Separatist rebels wearing black masks opened fire on Muslim villagers in remote northeastern India yesterday, killing at least 11 people, mostly women and children, in two overnight attacks.
The gunmen are members of the Bodo tribe and belong to a faction of the National Democratic Front of Bodoland, said regional police inspector general LR Bishnoi.
The Bodo tribesmen have long accused Muslims of sneaking into India illegally from neighbouring Bangladesh and then encroaching on their ancestral land in Assam state.
The dead included six women and three children, police said.
The violence comes at a time of heightened security during the country's general election, with the voting taking place over six weeks.
Tensions have been high since a Bodo lawmaker criticised Muslims for not voting for a Bodo candidate, said Lafikul Islam Ahmed, leader of a Muslim youth organisation called the All Bodoland Muslim Students' Union.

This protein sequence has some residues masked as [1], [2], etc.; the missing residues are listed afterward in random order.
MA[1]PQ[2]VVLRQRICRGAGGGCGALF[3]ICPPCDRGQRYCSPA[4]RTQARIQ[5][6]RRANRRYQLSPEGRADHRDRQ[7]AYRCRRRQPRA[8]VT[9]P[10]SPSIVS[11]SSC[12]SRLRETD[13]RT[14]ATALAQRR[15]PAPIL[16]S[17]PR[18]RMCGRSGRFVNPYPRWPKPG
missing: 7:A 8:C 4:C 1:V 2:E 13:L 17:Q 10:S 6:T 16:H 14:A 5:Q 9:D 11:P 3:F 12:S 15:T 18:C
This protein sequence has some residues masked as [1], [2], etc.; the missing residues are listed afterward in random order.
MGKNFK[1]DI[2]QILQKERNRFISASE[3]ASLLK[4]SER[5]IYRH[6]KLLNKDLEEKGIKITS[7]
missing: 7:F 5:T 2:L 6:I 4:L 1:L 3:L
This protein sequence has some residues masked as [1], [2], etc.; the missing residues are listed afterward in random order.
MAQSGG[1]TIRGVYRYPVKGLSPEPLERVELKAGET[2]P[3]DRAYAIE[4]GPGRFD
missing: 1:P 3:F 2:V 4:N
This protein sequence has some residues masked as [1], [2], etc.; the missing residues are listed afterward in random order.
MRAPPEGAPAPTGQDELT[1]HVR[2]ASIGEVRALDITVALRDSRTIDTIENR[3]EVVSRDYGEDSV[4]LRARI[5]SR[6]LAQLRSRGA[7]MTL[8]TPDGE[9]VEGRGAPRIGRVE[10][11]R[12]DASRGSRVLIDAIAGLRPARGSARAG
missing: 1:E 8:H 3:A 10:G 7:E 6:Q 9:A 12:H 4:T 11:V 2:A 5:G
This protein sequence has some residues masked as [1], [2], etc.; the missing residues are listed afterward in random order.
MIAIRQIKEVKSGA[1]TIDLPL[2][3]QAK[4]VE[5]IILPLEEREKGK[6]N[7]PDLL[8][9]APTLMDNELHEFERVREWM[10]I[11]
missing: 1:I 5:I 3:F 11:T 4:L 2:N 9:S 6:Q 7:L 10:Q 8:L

Violence between Bodo people and Muslims had killed as many as 100 people in the same area in 2012.
Police said the first attack yesterday took place in western Assam, when at least eight of the rebels opened fire on a group of villagers who were sitting in a courtyard. Four people were killed and two others wounded, Bishnoi said.
The second attack happened in Kokrajhar district when more than 20 armed men, their faces covered with black hoods, broke open the doors of two homes and sprayed them with bullets, killing seven people, witnesses said.